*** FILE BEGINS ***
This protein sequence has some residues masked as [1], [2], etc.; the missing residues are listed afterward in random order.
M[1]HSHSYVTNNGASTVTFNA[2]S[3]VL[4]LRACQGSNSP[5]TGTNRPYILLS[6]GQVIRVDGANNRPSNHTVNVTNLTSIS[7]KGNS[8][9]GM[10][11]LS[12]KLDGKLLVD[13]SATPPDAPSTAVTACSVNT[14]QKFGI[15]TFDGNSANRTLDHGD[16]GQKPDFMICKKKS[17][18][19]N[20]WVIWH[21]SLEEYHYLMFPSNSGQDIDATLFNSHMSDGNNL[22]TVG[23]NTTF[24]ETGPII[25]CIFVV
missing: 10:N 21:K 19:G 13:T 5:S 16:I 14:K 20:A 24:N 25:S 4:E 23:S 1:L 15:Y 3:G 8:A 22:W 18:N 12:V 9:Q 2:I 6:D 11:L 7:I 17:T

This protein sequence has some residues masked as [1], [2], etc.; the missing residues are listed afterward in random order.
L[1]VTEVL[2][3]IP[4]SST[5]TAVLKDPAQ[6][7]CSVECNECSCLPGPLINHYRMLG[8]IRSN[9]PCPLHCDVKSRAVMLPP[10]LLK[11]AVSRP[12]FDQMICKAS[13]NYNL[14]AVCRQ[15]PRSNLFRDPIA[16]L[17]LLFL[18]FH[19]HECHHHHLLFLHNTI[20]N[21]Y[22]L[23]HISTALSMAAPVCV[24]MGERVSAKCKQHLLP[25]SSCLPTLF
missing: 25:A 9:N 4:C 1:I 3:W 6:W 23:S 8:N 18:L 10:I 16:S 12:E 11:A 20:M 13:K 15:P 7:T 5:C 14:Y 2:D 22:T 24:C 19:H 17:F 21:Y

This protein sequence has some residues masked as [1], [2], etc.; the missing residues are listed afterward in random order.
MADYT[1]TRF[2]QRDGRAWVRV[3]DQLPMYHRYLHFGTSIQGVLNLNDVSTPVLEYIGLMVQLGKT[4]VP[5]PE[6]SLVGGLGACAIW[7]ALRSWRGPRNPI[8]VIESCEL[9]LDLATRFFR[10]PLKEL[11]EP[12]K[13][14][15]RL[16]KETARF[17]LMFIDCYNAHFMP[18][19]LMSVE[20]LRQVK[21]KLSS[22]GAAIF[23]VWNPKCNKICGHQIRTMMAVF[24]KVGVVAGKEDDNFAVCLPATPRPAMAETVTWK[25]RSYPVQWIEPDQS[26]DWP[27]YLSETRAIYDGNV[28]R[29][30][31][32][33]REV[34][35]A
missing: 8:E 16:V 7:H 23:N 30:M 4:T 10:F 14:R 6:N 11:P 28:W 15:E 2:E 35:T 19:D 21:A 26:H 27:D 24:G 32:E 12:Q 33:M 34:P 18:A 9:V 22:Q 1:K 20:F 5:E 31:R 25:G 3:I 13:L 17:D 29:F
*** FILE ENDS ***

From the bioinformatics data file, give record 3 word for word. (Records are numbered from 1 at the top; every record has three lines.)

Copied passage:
This protein sequence has some residues masked as [1], [2], etc.; the missing residues are listed afterward in random order.
MADYT[1]TRF[2]QRDGRAWVRV[3]DQLPMYHRYLHFGTSIQGVLNLNDVSTPVLEYIGLMVQLGKT[4]VP[5]PE[6]SLVGGLGACAIW[7]ALRSWRGPRNPI[8]VIESCEL[9]LDLATRFFR[10]PLKEL[11]EP[12]K[13][14][15]RL[16]KETARF[17]LMFIDCYNAHFMP[18][19]LMSVE[20]LRQVK[21]KLSS[22]GAAIF[23]VWNPKCNKICGHQIRTMMAVF[24]KVGVVAGKEDDNFAVCLPATPRPAMAETVTWK[25]RSYPVQWIEPDQS[26]DWP[27]YLSETRAIYDGNV[28]R[29][30][31][32][33]REV[34][35]A
missing: 8:E 16:V 7:H 23:N 30:M 4:T 10:F 14:R 6:N 11:P 28:W 15:E 2:E 35:T 19:D 21:A 26:H 27:D 24:G 32:E 12:Q 33:M 34:P 18:A 9:V 22:Q 1:K 20:F 5:E 31:R 25:G 3:I 13:L 17:D 29:F